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The Duchess of Windsor: The Uncommon Life of Wallis Simpson

Average Rating 4.5
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Most Helpful Favorable Review

14 out of 14 people found this review helpful.

THE AMERICAN WHO WOULD BE QUEEN

Wallis Simpson really thought she was going to be Queen of England. Seriously. That alone is enough to convince the reader that Wallis was a fearfully ambitious woman. This very well researched book starts off with a sordid childhood and uncertain parentage which would ...
Wallis Simpson really thought she was going to be Queen of England. Seriously. That alone is enough to convince the reader that Wallis was a fearfully ambitious woman. This very well researched book starts off with a sordid childhood and uncertain parentage which would deter most women from aspiring to royalty. But the author, Greg King, explains how all these obstacles were overcome by love. Almost. The deep life-long love of Edward VIII, King of England, almost succeeded in putting a crown on the head of an illegitimate American divorce'.


It's a sensational story that has been told many times before; the young, handsome King who fell madly in love with a commoner. But this "Cinderella" story was not to have a fairytale ending. The British parlaiment and the royal family were horrified at their affair, and adamantly refused to accept Wallis into the ermine-trimmed world of the Windsors.


A suitable spouse for the King was to be unmarried, a virgin, a member of the Church of England, and come from British (or at least European) nobility. Wallis was none of these. An illegitimate, divorced, Catholic American was the antithesis of the British notion of a queen.


When these sentiments became clear to Wallis, she and Edward (called David by his friends and family) relented and proposed, reluctantly, that Wallis would not be Queen, but Princess Consort. Smaller crown. To their dismay, this proposal was also rejected outright.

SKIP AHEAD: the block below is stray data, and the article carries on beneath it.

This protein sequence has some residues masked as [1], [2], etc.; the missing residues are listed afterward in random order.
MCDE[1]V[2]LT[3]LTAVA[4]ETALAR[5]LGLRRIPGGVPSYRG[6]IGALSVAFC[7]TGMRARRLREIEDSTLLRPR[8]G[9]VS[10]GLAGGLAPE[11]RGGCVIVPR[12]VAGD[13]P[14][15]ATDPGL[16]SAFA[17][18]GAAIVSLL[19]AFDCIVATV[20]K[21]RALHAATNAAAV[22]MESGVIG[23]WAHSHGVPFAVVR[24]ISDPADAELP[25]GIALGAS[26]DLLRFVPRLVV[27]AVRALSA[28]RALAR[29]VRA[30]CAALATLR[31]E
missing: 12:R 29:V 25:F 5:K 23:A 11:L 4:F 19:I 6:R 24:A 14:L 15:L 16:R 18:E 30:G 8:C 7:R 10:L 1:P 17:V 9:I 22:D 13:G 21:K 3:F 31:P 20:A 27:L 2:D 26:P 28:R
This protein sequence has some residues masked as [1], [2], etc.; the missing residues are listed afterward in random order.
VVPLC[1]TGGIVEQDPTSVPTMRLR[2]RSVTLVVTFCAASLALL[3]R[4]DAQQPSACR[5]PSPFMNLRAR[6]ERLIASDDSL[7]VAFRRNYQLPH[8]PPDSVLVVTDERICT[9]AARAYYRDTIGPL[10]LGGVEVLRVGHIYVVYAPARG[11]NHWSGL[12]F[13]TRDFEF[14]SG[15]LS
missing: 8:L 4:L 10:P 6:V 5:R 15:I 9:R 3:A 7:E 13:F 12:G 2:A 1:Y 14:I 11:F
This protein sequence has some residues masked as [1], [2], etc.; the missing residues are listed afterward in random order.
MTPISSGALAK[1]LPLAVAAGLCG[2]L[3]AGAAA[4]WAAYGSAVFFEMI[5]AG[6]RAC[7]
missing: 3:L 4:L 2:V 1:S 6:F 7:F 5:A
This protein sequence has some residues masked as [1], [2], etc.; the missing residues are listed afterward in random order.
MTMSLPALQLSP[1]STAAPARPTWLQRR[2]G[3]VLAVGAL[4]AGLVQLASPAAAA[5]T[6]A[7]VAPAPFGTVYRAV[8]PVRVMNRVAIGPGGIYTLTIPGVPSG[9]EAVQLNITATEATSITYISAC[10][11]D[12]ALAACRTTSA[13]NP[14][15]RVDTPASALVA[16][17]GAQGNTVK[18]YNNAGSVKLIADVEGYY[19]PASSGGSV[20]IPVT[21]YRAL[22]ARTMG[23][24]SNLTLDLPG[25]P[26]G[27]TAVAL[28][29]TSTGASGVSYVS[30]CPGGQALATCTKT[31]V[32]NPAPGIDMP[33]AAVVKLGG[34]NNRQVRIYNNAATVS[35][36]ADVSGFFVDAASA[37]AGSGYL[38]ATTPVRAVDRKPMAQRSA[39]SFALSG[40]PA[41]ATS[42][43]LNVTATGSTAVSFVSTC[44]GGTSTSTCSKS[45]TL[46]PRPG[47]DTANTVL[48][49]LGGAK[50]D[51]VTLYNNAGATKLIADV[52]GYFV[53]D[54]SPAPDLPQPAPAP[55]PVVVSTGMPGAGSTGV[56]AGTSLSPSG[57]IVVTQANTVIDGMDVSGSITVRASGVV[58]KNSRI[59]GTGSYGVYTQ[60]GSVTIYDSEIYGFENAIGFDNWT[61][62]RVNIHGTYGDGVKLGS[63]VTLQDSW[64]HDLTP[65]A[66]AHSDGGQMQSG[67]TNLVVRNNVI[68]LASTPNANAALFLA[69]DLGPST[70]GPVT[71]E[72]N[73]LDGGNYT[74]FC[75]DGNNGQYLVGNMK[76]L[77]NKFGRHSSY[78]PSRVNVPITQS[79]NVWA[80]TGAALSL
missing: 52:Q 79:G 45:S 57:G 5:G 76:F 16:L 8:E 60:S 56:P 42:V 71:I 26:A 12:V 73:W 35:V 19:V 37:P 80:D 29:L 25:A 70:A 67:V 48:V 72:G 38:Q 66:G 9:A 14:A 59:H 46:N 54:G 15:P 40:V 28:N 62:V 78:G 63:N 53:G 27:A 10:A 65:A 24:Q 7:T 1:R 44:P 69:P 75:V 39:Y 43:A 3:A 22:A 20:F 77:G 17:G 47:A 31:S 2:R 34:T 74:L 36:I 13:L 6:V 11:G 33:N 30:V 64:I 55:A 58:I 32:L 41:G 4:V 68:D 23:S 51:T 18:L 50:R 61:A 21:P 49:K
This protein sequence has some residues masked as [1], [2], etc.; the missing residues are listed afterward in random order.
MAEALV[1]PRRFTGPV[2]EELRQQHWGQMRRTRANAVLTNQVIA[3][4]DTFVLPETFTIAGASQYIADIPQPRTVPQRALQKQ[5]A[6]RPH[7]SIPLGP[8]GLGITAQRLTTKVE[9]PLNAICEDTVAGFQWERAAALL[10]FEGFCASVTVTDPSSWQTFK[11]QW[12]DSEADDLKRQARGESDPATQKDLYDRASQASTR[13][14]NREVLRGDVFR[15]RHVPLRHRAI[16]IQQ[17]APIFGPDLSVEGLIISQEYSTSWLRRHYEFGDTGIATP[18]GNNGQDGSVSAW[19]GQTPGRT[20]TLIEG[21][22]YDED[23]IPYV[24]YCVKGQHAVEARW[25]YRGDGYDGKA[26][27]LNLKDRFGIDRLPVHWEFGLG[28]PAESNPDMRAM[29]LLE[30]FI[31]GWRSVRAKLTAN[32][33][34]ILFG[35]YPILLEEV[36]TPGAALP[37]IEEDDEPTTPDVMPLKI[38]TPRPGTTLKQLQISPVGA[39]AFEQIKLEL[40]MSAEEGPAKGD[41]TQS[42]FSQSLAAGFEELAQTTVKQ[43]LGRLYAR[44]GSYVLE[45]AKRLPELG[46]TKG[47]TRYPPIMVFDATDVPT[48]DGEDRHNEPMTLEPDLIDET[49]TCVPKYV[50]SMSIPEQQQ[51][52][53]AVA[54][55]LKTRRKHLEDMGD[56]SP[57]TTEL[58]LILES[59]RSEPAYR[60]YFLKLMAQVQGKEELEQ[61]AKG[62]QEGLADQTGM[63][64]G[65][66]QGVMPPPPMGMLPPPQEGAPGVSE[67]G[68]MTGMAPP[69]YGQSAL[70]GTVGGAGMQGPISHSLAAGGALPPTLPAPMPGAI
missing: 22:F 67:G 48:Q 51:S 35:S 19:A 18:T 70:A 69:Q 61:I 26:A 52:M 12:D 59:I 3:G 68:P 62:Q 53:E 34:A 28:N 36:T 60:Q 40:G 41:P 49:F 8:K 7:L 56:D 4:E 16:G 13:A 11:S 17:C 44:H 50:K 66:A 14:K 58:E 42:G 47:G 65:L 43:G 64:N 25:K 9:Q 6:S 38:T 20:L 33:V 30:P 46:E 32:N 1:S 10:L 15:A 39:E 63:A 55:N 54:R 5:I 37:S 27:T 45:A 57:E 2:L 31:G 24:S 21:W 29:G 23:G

Surprisingly, it took some time before David and Wallis were made to understand that Wallis' presence in his life in any capacity would not be tolerated, even as a mistress. David had been raised in the royal bubble, where every whim was accommodated, every wish a command. To be told "no" was simply incomprehensible to him. So he and Wallis were married, assuming that the rest of the Windsors would "come around" in time. They were wrong.


David abdicated the throne in favor of his younger brother, who was to become father of the current Queen Elizabeth II. David and Wallis did not realize that the Windsors meant to banish them not just from the throne, but from the family and the nation.


King deftly tells the sad story of David and Wallis' life after abdication. For years afterward, both of them waited for the royal family to relent and allow them to return to the fold. It never happened. They wandered around Europe where they were wined and dined by those who wanted a taste of royalty at their cocktail soirees. Finally David was offered the Governorship of the Bahamas. He accepted it, although Wallis considered the backwater post another insult.


It's a beautiful, strange, sad love story filled with passion, war, family grudges, and royal ambition. And all the more captivating because it's true.

posted by Mary_T on November 30, 2009

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Most Helpful Critical Review

1 out of 1 people found this review helpful.

Where are the photos??

I liked this book and feel the author did his research well. I have read many a book on the Duke and Dutchess as well as Elizabeth and Bertie. However I felt a little ripped off when he kept refering to the pictures in the book but they are not there.

posted by 10081080 on October 21, 2013

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  • Anonymous

    Posted October 21, 2013

    Where are the photos??

    I liked this book and feel the author did his research well. I have read many a book on the Duke and Dutchess as well as Elizabeth and Bertie. However I felt a little ripped off when he kept refering to the pictures in the book but they are not there.

    1 out of 1 people found this review helpful.

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  • Anonymous

    Posted December 8, 2013

    No text was provided for this review.

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